In 1984, there were two politicians who pointedly declined to hug, at least each other: Walter Mondale and his running mate, Geraldine Ferraro. “At their appearances, Mr. Mondale and Mrs. Ferraro have merely stood next to each other and waved with one arm, avoiding the ‘hug-wave’ mode,” reported Maureen Dowd. It was not until they were soundly defeated in a landslide election that they indulged in a public consolation hug.

It’s safe to say that hugging did not attain its present level of ubiquity until Bill Clinton thrust it into the center of American politics. He gripped the entire nation in his vise until we felt how much he felt our pain. Clinton being Clinton, he also managed to corrupt the hug, turning it from an innocent if often phony gesture into a symbol of his grasping lecherousness and the subject of federal grand-jury testimony.

It wasn’t until compassionate conservatism arrived on the scene with George W. Bush that the Republican hug came into its own. Bush’s hugs track the major events of his presidency, along with his waxing and waning political fortunes. After 9/11, he stood on the ashes of the Twin Towers and gripped a New York fireman with one arm, while he held a bullhorn to his lips with the other. During the 2004 campaign, Democratic senator Tom Daschle, running for reelection, riled Republicans by running an ad showing himself sharing a national-unity embrace with Bush, in the hopes that South Dakota voters would take it as an endorsement.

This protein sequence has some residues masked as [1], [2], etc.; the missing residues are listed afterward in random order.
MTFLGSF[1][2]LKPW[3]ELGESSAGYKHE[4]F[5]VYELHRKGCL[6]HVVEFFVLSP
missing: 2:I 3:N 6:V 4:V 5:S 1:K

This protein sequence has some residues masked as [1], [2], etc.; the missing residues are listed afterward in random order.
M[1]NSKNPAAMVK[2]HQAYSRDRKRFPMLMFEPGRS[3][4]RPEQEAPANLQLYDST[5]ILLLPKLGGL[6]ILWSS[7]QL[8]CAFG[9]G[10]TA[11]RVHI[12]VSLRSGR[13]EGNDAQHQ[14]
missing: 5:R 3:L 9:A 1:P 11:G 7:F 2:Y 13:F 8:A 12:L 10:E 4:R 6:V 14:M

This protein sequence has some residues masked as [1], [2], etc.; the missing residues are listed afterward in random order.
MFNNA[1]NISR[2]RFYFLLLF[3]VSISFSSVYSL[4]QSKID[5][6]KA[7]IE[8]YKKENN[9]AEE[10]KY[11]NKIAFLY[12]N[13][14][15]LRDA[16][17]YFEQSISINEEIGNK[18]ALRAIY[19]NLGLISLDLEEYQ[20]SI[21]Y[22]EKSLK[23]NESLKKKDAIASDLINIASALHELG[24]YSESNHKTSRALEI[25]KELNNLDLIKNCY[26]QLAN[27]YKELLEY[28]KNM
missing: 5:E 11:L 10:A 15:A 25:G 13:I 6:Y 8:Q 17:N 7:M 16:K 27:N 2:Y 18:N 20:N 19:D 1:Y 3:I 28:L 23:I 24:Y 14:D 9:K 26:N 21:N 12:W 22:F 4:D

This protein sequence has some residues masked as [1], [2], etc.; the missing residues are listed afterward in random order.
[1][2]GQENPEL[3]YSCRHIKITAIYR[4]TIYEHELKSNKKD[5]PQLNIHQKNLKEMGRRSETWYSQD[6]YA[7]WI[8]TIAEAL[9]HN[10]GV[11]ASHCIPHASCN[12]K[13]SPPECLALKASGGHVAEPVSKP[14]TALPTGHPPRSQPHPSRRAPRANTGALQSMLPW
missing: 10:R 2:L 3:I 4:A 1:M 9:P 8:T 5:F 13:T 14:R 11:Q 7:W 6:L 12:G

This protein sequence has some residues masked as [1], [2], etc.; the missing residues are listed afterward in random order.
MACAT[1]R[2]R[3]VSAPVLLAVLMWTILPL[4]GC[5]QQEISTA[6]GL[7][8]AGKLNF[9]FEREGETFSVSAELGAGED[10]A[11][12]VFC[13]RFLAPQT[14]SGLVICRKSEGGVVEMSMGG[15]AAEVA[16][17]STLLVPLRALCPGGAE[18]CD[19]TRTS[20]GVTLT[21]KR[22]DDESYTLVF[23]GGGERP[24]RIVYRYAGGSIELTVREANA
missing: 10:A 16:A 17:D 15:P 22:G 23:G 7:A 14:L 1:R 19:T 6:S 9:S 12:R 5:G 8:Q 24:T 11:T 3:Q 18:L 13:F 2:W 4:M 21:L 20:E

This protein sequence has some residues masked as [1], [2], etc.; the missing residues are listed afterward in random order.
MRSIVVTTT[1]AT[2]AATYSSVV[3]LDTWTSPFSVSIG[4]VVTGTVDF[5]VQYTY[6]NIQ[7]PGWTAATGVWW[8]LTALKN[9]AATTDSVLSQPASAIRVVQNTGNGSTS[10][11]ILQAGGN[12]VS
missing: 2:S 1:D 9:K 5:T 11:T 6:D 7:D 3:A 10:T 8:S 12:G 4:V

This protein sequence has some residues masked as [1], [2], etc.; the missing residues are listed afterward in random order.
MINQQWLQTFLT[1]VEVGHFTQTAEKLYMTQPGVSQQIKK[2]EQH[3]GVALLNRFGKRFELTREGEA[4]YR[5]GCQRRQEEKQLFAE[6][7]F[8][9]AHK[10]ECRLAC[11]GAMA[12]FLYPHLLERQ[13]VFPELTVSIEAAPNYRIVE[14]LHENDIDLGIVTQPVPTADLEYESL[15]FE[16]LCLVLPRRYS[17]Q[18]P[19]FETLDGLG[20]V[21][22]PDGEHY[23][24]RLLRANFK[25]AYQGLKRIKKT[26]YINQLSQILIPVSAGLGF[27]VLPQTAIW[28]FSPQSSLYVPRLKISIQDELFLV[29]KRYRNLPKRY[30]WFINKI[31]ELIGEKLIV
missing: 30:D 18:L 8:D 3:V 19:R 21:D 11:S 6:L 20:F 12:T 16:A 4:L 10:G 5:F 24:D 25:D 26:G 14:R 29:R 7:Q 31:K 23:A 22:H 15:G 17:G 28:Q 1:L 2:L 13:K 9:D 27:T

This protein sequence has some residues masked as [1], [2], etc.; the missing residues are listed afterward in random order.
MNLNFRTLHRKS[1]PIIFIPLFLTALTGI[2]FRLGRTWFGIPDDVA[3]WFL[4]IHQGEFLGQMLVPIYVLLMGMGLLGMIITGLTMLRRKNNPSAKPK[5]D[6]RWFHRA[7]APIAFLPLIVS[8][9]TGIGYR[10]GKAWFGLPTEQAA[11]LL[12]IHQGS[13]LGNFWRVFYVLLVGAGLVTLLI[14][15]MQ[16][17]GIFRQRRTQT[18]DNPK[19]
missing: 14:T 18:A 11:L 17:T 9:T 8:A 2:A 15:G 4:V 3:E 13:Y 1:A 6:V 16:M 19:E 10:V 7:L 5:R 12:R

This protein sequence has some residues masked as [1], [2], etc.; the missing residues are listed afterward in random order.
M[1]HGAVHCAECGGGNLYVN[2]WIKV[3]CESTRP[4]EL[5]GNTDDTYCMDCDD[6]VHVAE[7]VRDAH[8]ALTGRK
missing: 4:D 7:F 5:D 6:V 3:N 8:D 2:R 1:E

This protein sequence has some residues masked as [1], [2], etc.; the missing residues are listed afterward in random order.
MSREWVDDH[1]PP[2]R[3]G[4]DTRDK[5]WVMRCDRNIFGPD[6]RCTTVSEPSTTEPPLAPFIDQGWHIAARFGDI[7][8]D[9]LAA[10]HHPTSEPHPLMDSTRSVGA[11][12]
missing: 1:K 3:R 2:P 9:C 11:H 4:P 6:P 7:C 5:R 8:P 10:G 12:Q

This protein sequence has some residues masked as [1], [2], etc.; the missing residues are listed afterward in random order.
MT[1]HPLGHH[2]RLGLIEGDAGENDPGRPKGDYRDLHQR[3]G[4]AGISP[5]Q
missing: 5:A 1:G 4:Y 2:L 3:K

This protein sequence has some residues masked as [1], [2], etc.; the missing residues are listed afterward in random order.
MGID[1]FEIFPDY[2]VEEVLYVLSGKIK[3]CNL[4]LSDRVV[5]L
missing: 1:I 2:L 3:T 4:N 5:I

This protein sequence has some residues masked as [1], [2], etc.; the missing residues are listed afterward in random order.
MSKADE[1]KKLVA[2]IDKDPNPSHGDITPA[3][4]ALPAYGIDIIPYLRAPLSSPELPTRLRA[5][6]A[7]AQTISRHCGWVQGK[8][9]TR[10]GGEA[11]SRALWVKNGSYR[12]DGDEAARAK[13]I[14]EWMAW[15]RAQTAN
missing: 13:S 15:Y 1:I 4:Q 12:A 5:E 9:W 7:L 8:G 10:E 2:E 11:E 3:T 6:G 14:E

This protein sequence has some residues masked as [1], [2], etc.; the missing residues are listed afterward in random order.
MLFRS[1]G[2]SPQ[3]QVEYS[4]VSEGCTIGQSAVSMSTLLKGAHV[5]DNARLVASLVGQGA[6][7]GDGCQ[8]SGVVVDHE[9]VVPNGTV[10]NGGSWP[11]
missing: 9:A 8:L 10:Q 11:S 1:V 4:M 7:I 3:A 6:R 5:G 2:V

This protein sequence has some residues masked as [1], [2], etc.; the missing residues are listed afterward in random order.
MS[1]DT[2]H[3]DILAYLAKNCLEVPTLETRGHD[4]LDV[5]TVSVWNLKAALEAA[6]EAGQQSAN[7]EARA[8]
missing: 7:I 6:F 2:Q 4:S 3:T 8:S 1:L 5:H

By 2006, such ads cut the other way: Iraq and Katrina had made Bush’s touch toxic. Sen. Joe Lieberman, the recipient of an alleged kiss on the cheek (Lieberman recalled it as only a hug, though video suggested otherwise) at Bush’s 2005 State of the Union address, found himself besieged by a Democratic primary challenger whose campaign centered on “the kiss” and the backing of Bush’s Iraq policy that it symbolized. It was enough to part Lieberman from his party affiliation, but not from his Senate seat. By contrast, Charlie Crist’s infamous embrace of Obama — and of his stimulus package — cost the former Florida governor both. The difference between the gestures, and the men involved, was one of sincerity: Bush was expressing genuine appreciation for Lieberman’s principled support; Obama was offering a pro forma greeting in exchange for Crist’s (then) politically expedient position.

When not being used as ammunition in political campaigns, Obama’s hugs have generally garnered little attention, especially compared to his innovative bows to foreign leaders. But there have been occasional bursts of controversy. The “collegiate squeeze” the president shared with Rahm Emanuel at the end of the press conference marking his aide’s departure led Larry Kudlow to deplore an unseemly manifestation of “fraternity-like emotionalism” and “weakness.” And Michelle Obama’s one-armed caress of the Queen of England struck some critics as a shocking breach of protocol, though a Buckingham Palace spokesman rushed to clarify that the incident was a “mutual and spontaneous display of affection.”

If even Queen Elizabeth has taken to spontaneous displays of public affection, there is not much hope that American politicians will cease their affected displays of public posturing. The hug is here to stay.

— Katherine Connell is National Review’s research director.